Thursday, April 30, 2009

Make Bubbles!

You can make your own bubble solution using things you have at home. We used dish soap, corn syrup, and water. You can always find lots of recipes on-line, but we had fun experimenting and coming up with our own proportions. If you prefer a recipe I will put one at the end of this posting.

Just mix a big squirt of soap with a bit of corn syrup (which makes strong bubbles,) and thin with a touch of water. We have some child's nail scissors in our was wonderful for blowing double bubbles.

What can you blow bubbles with? Does it have to be round? We used the top of a plastic soda bottle,

a canning lid ring,

a noise-making tube,

a copper wire Easter egg dipper,

the nail scissors,

and best of all, our fingers.

Now clean up the sticky mess with some warm water.

And save the leftover bubble solution for another sunny day.

Here is a recipe for a vat of bubble solution:

2 cups Joy dishwashing detergent
6 cups water
3/4 cups white Karo corn syrup.

Wednesday, April 29, 2009

The Monkey Twins Don't Want a Nap

The house was noisy, very, very noisy. The Monkey Twins played all morning with some friends. They ran this way...

and that way.

They wrestled.

They got underfoot in the kitchen.

They begged for chestnut bars when the Acorn Scouts came by selling cookies.

Grandpa Bear was very tired after such a noisy morning.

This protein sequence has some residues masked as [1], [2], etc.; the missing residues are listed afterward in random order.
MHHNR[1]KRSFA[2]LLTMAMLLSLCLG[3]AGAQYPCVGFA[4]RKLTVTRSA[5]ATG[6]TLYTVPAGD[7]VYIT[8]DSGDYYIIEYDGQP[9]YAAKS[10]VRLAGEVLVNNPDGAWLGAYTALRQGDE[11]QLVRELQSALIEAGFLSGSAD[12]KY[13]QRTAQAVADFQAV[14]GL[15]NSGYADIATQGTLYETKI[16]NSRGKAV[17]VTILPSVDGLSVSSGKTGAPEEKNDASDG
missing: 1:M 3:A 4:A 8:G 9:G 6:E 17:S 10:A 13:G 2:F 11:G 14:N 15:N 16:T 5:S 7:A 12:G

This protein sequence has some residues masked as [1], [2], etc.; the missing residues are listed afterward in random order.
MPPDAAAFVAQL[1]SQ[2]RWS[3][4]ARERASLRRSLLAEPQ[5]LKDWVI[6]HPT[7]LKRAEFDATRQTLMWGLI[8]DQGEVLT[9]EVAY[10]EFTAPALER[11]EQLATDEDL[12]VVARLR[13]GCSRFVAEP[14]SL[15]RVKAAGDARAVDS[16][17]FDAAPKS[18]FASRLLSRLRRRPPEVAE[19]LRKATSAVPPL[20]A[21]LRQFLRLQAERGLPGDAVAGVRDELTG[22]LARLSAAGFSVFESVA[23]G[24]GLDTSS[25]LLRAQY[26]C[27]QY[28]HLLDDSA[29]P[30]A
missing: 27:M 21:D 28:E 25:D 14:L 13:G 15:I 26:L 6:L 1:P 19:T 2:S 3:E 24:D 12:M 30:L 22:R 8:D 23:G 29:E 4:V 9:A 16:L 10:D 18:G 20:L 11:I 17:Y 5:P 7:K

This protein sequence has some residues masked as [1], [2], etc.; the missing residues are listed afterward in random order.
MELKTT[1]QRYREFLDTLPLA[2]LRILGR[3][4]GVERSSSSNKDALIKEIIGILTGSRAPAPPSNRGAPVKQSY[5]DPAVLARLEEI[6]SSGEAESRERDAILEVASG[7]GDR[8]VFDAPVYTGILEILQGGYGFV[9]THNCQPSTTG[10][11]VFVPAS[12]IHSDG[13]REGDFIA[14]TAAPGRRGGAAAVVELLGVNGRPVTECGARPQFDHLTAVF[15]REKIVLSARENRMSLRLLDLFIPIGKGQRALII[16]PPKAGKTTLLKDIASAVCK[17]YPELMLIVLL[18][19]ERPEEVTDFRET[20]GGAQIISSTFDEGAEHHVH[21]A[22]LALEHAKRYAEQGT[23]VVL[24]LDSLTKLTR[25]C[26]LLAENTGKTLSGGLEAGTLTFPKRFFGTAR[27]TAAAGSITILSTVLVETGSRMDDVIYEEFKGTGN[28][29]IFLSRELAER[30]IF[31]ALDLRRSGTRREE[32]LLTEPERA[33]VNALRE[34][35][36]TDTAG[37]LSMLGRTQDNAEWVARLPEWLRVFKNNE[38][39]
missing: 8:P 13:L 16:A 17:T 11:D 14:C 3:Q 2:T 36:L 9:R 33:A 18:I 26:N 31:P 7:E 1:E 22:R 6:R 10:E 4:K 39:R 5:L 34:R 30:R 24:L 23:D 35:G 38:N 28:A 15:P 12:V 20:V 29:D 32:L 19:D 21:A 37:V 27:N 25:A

"Time for a nap, Monkey Twins," he announced after lunch.

He tucked them in and kissed first this one....

and then that one.

As he started to leave the Monkey Twins jumped up and tried to get Grandpa Bear to stay.

"No, Monkey Twins, it is time to rest." He tucked them back in and turned to leave.

"Oh me, oh my," he sighed to himself as he bent to pick up a toy.

"I sure hope they stay in bed this time. I could use a nap myself."

When Grandpa Bear got downstairs to the sofa, he hesitated. The blankets looked awfully lumpy.

He gently sat down. Indeed they were lumpy, very lumpy.

"Hmmm," he said. "This sofa is very uncomfortable." He tried to smooth out the lumps. He heard a little bit of giggling.

"Yes, indeed," he said, "This is a terribly uncomfortable sofa!"

"Let me see if I can get rid of these lumps," he muttered. He heard some squealing and giggling.

Two little brown heads popped up.
"Ah-hah! No wonder this sofa is lumpy! It has Monkey Twins in it!"

Grandpa Bear hugged and kissed his naughty little Monkey Twins.
"Alright, Monkey Twins," he said gently. "It is time to settle down. I'll sing you a little lullaby."

He tucked the Monkey Twins under the covers and wrapped his arms around them.

"Shh, shh, shhhhhhh," he told them softly. They wiggled for a few minutes, but as he sang about all the pretty little horses, they started to calm down.

Soon, they were still. Everyone was breathing deeply.

The house was quiet, very, very quiet.

Copyright 2009 Elizabeth F. Curtin

To hear some beautiful lullabies, click the link for Renee and Jeremy's wonderful website for their CD "It's a Big World" in the column at right. My favorite lullaby to go with this story is "Powder Blue."

Monday, April 20, 2009

Scilla for Nicholas

Make a Mossy Felted Rock